Is there any command to find the standard error of the mean in R?

8 Answers 8


The standard error is just the standard deviation divided by the square root of the sample size. So you can easily make your own function:

> std <- function(x) sd(x)/sqrt(length(x))
> std(c(1,2,3,4))
[1] 0.6454972

The standard error (SE) is just the standard deviation of the sampling distribution. The variance of the sampling distribution is the variance of the data divided by N and the SE is the square root of that. Going from that understanding one can see that it is more efficient to use variance in the SE calculation. The sd function in R already does one square root (code for sd is in R and revealed by just typing "sd"). Therefore, the following is most efficient.

se <- function(x) sqrt(var(x)/length(x))
  • 5
    Interestingly, your function and Ian's are nearly identically fast. I tested them both 1000 times against 10^6 million rnorm draws (not enough power to push them harder than that). Conversely, plotrix's function was always slower than even the slowest runs of those two functions - but it also has a lot more going on under the hood. Apr 20, 2010 at 22:52
  • 11
    Note that stderr is a function name in base.
    – Tom
    Jan 13, 2014 at 14:01
  • 3
    That's a very good point. I typically use se. I have changed this answer to reflect that.
    – John
    Jan 13, 2014 at 14:02
  • 6
    Tom, NO stderr does NOT calculate standard error it displays display aspects. of connection
    – forecaster
    Jan 21, 2015 at 0:01
  • 24
    @forecaster Tom didn't say stderr calculates the standard error, he was warning that this name is used in base, and John originally named his function stderr (check the edit history...).
    – Molx
    Jul 1, 2015 at 19:39

A version of John's answer above that removes the pesky NA's:

stderr <- function(x, na.rm=FALSE) {
  if (na.rm) x <- na.omit(x)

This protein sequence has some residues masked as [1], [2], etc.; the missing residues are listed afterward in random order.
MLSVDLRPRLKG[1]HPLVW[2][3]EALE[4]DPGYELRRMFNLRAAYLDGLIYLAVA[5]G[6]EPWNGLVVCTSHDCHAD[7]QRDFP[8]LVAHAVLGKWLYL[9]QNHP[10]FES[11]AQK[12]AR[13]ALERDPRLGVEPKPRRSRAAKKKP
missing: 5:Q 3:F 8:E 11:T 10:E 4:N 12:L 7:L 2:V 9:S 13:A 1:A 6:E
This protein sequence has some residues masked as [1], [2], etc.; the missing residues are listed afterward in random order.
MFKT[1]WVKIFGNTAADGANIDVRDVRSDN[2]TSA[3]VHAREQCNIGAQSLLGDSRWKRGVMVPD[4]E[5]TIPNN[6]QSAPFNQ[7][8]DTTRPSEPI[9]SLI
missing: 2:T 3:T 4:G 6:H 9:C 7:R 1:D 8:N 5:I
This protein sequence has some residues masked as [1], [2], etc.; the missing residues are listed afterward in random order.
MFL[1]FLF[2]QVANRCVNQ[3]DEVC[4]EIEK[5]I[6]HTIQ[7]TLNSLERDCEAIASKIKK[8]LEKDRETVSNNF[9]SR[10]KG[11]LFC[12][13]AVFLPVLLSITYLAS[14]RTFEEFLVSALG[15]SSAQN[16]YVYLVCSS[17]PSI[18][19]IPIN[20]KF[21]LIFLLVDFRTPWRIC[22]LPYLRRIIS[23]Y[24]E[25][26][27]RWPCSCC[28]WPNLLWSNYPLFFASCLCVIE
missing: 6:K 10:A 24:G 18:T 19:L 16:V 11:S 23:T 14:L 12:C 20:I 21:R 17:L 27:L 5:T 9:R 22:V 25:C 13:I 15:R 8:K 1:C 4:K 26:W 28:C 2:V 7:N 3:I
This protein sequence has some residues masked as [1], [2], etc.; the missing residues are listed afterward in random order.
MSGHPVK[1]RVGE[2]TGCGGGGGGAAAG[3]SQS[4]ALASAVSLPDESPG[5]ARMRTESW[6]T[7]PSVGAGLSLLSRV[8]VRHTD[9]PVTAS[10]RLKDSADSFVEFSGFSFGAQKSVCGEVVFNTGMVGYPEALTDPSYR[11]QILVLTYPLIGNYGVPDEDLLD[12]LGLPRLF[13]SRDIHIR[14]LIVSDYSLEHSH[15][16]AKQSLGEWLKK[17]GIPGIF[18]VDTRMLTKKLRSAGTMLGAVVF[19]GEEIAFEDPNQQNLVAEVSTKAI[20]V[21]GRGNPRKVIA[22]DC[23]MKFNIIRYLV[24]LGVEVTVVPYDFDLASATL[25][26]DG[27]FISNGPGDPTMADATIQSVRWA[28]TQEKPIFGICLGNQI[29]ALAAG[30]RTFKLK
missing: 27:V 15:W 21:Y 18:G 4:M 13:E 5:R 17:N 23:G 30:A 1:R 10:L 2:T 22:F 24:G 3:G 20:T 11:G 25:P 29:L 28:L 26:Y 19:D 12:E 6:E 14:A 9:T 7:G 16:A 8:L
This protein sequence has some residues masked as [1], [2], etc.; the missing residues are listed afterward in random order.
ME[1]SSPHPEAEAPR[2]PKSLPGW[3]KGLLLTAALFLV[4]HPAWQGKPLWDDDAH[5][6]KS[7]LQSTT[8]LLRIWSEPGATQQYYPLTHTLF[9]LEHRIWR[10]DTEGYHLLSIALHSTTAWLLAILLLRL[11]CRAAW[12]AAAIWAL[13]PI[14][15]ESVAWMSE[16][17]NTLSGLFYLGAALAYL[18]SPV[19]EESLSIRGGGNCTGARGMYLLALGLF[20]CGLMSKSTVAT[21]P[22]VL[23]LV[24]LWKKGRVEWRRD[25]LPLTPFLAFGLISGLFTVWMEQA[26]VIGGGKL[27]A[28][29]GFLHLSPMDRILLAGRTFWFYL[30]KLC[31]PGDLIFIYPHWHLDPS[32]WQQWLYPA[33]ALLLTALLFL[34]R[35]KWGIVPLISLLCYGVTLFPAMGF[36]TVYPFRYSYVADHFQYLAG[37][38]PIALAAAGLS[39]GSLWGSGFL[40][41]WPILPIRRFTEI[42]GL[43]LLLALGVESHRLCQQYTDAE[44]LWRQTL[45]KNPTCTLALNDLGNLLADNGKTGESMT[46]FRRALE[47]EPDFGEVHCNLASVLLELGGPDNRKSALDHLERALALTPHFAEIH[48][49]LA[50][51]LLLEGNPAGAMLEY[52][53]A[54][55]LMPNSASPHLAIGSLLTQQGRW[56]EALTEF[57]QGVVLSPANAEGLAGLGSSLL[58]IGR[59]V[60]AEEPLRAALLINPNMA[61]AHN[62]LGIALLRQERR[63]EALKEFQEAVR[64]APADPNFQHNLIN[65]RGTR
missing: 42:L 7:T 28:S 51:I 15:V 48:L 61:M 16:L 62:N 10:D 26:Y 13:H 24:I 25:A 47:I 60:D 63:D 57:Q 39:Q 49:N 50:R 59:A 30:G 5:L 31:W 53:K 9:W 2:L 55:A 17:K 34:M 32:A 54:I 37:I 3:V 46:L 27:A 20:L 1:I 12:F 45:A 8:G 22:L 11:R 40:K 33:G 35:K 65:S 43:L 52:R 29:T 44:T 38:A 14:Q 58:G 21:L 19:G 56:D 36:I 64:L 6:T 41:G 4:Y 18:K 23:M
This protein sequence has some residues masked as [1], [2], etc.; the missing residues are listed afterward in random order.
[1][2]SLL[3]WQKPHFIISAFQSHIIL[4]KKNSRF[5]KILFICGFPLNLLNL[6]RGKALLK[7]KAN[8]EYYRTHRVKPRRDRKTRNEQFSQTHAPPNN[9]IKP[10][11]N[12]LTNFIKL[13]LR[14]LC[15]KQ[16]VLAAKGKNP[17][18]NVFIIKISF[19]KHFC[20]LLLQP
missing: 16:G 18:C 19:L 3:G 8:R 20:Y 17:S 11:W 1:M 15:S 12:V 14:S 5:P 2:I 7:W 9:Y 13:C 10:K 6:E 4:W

• 2
    Note that there is an existing function called stderr in the base package that does something else, so it might be better to chose another name for this one, e.g. se
    – sparrow
    May 26, 2020 at 11:11

There's the plotrix package with has a built-in function for this: std.error


The sciplot package has the built-in function se(x)


As I'm going back to this question every now and then and because this question is old, I'm posting a benchmark for the most voted answers.

Note, that for @Ian's and @John's answers I created another version. Instead of using length(x), I used sum(!is.na(x)) (to avoid NAs). I used a vector of 10^6, with 1,000 repetitions.


myVec <- rnorm(10^6)

IanStd <- function(x) sd(x)/sqrt(length(x))

JohnSe <- function(x) sqrt(var(x)/length(x))

IanStdisNA <- function(x) sd(x)/sqrt(sum(!is.na(x)))

JohnSeisNA <- function(x) sqrt(var(x)/sum(!is.na(x)))

AranStderr <- function(x, na.rm=FALSE) {
  if (na.rm) x <- na.omit(x)

mbm <- microbenchmark(
  "plotrix" = {plotrix::std.error(myVec)},
  "IanStd" = {IanStd(myVec)},
  "JohnSe" = {JohnSe(myVec)},
  "IanStdisNA" = {IanStdisNA(myVec)},
  "JohnSeisNA" = {JohnSeisNA(myVec)},
  "AranStderr" = {AranStderr(myVec)}, 
  times = 1000)



Unit: milliseconds
       expr     min       lq      mean   median       uq      max neval cld
    plotrix 10.3033 10.89360 13.869947 11.36050 15.89165 125.8733  1000   c
     IanStd  4.3132  4.41730  4.618690  4.47425  4.63185   8.4388  1000 a  
     JohnSe  4.3324  4.41875  4.640725  4.48330  4.64935   9.4435  1000 a  
 IanStdisNA  8.4976  8.99980 11.278352  9.34315 12.62075 120.8937  1000  b 
 JohnSeisNA  8.5138  8.96600 11.127796  9.35725 12.63630 118.4796  1000  b 
 AranStderr  4.3324  4.41995  4.634949  4.47440  4.62620  14.3511  1000 a  


enter image description here


Remembering that the mean can also by obtained using a linear model, regressing the variable against a single intercept, you can use also the lm(x~1) function for this!

Advantages are:

  • You obtain immediately confidence intervals with confint()
  • You can use tests for various hypothesis about the mean, using for example car::linear.hypothesis()
  • You can use more sophisticated estimates of the standard deviation, in case you have some heteroskedasticity, clustered-data, spatial-data etc, see package sandwich
## generate data
x <- rnorm(1000)

## estimate reg
reg <- lm(x~1)
coef(summary(reg))[,"Std. Error"]
#> [1] 0.03237811

## conpare with simple formula
          coef(summary(reg))[,"Std. Error"])
#> [1] TRUE

## extract confidence interval
#>                   2.5 %    97.5 %
#> (Intercept) -0.06457031 0.0625035

Created on 2020-10-06 by the reprex package (v0.3.0)


You can use the function stat.desc from pastec package.

stat.desc(x, BASIC =TRUE, NORMAL =TRUE)

you can find more about it from here: https://www.rdocumentation.org/packages/pastecs/versions/1.3.21/topics/stat.desc

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